Likewise, Andy Murray should not be penalized as heavily for losing this match in straight sets. He hit over 2 winners for every unforced error he made (the average for the tournament was 1.5). He served a respectable 12 aces compared to only 1 double fault. And he managed to stay with Federer to the end of each set, only for his opponent to step up a gear. This is not a demoralizing defeat on Murray, but rather a performance many would call a valiant effort. As Sports Illustrated cited in their live blog, "So good. Too good. Too, too good from Roger Federer." My model can be improved by incorporating some of these detailed match statistics, but how much they should influence these probabilities is very much up for debate.

A Career-Defining Win Can Go Many Ways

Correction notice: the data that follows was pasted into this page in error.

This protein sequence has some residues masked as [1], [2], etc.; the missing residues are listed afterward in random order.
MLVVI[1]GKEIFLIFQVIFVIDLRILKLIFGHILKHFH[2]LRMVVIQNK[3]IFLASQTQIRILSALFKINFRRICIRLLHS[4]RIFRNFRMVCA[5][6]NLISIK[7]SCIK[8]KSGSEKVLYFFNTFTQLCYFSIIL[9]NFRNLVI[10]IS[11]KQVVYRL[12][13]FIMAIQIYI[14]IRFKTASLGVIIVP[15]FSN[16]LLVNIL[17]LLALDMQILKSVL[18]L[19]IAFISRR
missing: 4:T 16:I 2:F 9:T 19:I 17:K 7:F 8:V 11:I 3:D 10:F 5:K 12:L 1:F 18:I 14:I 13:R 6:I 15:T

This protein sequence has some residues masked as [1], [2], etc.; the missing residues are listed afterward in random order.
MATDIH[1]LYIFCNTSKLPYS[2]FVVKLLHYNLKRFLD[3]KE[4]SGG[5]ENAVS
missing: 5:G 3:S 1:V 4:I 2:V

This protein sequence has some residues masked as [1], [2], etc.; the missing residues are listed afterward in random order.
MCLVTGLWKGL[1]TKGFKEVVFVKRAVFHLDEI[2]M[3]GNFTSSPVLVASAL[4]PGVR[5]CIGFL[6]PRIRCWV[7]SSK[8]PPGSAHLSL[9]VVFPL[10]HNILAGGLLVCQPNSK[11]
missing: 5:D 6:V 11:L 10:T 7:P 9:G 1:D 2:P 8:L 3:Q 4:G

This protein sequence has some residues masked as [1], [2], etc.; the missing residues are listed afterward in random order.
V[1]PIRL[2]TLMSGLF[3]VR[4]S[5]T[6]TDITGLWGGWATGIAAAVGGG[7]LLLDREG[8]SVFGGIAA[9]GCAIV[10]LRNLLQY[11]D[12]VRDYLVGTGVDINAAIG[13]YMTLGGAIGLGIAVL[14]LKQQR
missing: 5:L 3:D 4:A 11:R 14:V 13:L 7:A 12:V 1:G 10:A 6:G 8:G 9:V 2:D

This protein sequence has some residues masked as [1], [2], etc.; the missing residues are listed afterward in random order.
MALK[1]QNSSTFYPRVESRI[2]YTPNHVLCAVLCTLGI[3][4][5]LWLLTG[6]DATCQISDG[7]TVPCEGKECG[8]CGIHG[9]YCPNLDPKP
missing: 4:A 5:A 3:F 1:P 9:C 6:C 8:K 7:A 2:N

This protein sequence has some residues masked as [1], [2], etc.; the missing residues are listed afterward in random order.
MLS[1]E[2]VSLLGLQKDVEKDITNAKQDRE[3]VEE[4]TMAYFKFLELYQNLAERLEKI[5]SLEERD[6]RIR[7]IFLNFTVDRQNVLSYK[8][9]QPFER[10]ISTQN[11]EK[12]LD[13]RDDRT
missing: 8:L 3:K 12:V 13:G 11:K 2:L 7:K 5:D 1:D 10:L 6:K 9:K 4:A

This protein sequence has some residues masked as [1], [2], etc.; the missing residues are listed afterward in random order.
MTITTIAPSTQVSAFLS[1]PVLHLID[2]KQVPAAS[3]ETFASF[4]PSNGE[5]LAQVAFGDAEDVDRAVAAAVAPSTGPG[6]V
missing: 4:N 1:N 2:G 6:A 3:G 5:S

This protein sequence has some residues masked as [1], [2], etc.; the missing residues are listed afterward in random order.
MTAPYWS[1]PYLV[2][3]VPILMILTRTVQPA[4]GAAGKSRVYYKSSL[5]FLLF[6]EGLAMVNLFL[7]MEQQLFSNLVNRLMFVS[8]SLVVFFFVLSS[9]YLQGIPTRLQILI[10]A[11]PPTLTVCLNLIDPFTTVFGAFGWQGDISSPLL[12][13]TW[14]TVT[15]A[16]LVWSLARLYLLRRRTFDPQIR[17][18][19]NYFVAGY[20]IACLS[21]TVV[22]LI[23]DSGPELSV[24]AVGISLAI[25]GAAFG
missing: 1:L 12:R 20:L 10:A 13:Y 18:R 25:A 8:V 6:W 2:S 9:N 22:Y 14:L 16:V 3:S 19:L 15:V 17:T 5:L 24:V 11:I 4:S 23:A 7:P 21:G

We all would probably agree that this match is one of the highlights of Roger Federer's already illustrious career. We can classify this match as one of his career-defining matches. But such a strong performance from Federer can go either way. He may gain plenty of momentum from this performance and play superbly against Djokovic in the final. Or he may expend too much energy and suffer from mental or physical fatigue and fall to the steady Serb. This is what our model also lacks - the ability to capture a player's reaction to a career-defining win. Will a player succumb to the pressures of playing the match of his life in the next match, like Lukas Rosol after beating Djokovic in 2012 Wimbledon or Kei Nishikori after beating Djokovic in 2014 US Open? Or will a player rise to the occasion, gain confidence and play at a much higher level after a career-changing win, like Robin Soderling in 2009 French Open, or Stanislas Wawrinka in 2014 Australian Open?